We left our hotel this morning and headed a bit further West along the Historic Lincoln Highway.
Our first photo opportunity is the Cozee Court Motel, Lancaster PA.
Brian Butko has written several wonderful books about the Lincoln Highway. These books contain many many photos and driving instructions and great insight into little known facts about the road. We are trying to stop at most of the highlights in Brian’s books Greetings from the Lincoln Highway and Lincoln Highway Companion.
Another stop is the Prospect Diner. Home of the 99 cent breakfast. Where can you get 2 eggs, homefries and toast for 99 cents. This is a modular diner made by Kullman and was originally put on the property in 1955.
At this point we are going to divert away from our exploration of the Lincoln Highway to follow another passion… that of the almighty cocoa bean and Chocolate. Just a few miles North of the Lincoln is the town of Hershey Pennsylvania… home of Hershey Chocolates.
We knew we were getting close when we started seeing street names such as Cocoa Avenue and Chocolate Drive and the clincher was these creative street lights.
The actual tours of the plant have been discontinued because of the sheer volume of people wanting to participate in the tours, so Hershey came up with this reasonable facsimile of a tour. It is a ride that is similar to the Disney World ride “Its a Small World”. You sit in an arcade style ride car and it takes you on a journey through all the processes of how Hershey Chocolates are made. Called the Hershey's Chocolate Tour. The photos didn’t turn out so great because of all the spinning and movements of both the ride car and the factory machinery, but here are a couple of photos.
At the end of the ride, you are dropped off smack dab into the middle of the Hershey Chocolate Store… who can walk through this without buying something.
We ate lunch (pizza) and had Hershey’s Chocolate milk shakes… Yes we also bought chocolates to enjoy later.
We drove out of Hershey Pennsylvania and got ourselves pointed back towards the Lincoln Highway, but along the way we passed right by the Three Mile Island Nuclear Facility. I had no idea we were anywhere near this facility until I read the sign. The plant is widely known for having been the site of the most significant accident in United States commercial nuclear energy, on March 28, 1979, when one of the reactors suffered a partial meltdown. According to the US Nuclear Regulatory Commission, the accident resulted in no deaths or injuries to plant workers or members of nearby communities. The reactor core that melted down has since been removed from the site, but the site has not been decommissioned.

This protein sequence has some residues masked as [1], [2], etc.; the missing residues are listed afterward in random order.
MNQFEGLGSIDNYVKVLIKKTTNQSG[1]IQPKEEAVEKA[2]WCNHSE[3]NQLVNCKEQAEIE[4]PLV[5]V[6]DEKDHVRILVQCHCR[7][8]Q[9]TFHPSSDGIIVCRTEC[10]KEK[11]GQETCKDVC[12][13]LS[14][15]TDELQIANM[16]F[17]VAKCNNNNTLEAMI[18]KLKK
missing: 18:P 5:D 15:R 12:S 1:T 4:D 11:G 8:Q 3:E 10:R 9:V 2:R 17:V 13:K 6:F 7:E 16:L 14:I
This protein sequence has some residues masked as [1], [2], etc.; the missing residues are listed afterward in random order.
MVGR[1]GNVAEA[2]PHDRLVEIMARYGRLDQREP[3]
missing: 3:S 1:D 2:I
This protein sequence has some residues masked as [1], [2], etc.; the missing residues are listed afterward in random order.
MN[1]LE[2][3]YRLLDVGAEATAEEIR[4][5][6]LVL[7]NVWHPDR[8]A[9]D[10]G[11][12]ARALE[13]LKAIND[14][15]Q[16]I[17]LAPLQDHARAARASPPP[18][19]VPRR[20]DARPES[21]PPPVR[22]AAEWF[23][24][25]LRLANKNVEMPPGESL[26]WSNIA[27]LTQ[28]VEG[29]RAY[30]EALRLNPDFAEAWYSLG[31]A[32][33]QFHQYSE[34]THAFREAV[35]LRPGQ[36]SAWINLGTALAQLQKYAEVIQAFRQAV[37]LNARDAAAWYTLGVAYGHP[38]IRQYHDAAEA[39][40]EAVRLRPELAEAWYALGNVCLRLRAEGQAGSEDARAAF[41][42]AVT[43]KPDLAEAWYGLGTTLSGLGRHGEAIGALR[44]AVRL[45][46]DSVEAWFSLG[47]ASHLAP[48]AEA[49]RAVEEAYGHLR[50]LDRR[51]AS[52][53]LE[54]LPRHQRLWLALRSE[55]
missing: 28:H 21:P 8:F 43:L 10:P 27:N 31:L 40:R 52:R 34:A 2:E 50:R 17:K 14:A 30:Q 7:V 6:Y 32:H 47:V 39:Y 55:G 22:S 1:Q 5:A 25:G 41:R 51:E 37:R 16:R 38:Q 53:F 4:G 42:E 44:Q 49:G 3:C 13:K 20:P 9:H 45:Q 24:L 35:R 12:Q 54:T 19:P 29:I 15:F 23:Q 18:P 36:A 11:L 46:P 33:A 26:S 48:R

Back on the Lincoln Highway we found this plaque in a small park.
We drove over the 1930’s Veterans Memorial Bridge that crosses the Susquehanna River.
The 1950’s Jim Mack’s Ice Cream shop is worth a stop.
And we found a 1928 Lincoln Highway Concrete Marker. These markers define the route and are found from one end of the Lincoln to the other, but this is the first one we have seen in Pennsylvania. This one is located in Hellam PA.
We pulled into the driveway at the Haines Shoe House, but unfortunately it is not open today. Only open on Wednesdays to Sundays. It would have been a fun roadside attraction to see.
The Chateau Motel.
The Flamingo Motel.
Maple Donuts where we stopped to purchase some donuts.
The Modernaire Motel.
Don’t ask to use their pool though.
And Barnhart’s Inn.
We pulled into our hotel for the evening.. The Super 8 in York PA. and we walked right back out again and took a room across the road at the Wingate by Wyndham. This Super 8 was creeping me out. The room smelled, the bed was sagging, the furniture was old and abused, the wallpaper was peeling off the wall. I asked the manager to cancel our reservation and not charge us, we were not going to be staying. He obliged. He wanted to know what was wrong and I simply said that this hotel is not up to the Super 8 standards we expect.
We consistently stay at Super 8’s, Ramada's, Best Western's, Days Inn etc and rarely have any complaints or issues, but I just could not bring myself to lower my minimum expectations and stay at this Super 8.
It surprises me that there is no “minimum” standard for a hotel to be allowed to operate under the Super 8 name or any "brand name". More and more as we travel, we are finding hotels that are below the standards that you come to expect of the “brand name”. I walk into a McDonald’s and there is a certain expectation or consistency that I know will be there and the same should be true of a hotel that is licenced by the name brand.
Ok, that’s my rant for this evening.
Type to you tomorrow.
To see all of our photos from today you can find them on my FLICKR site.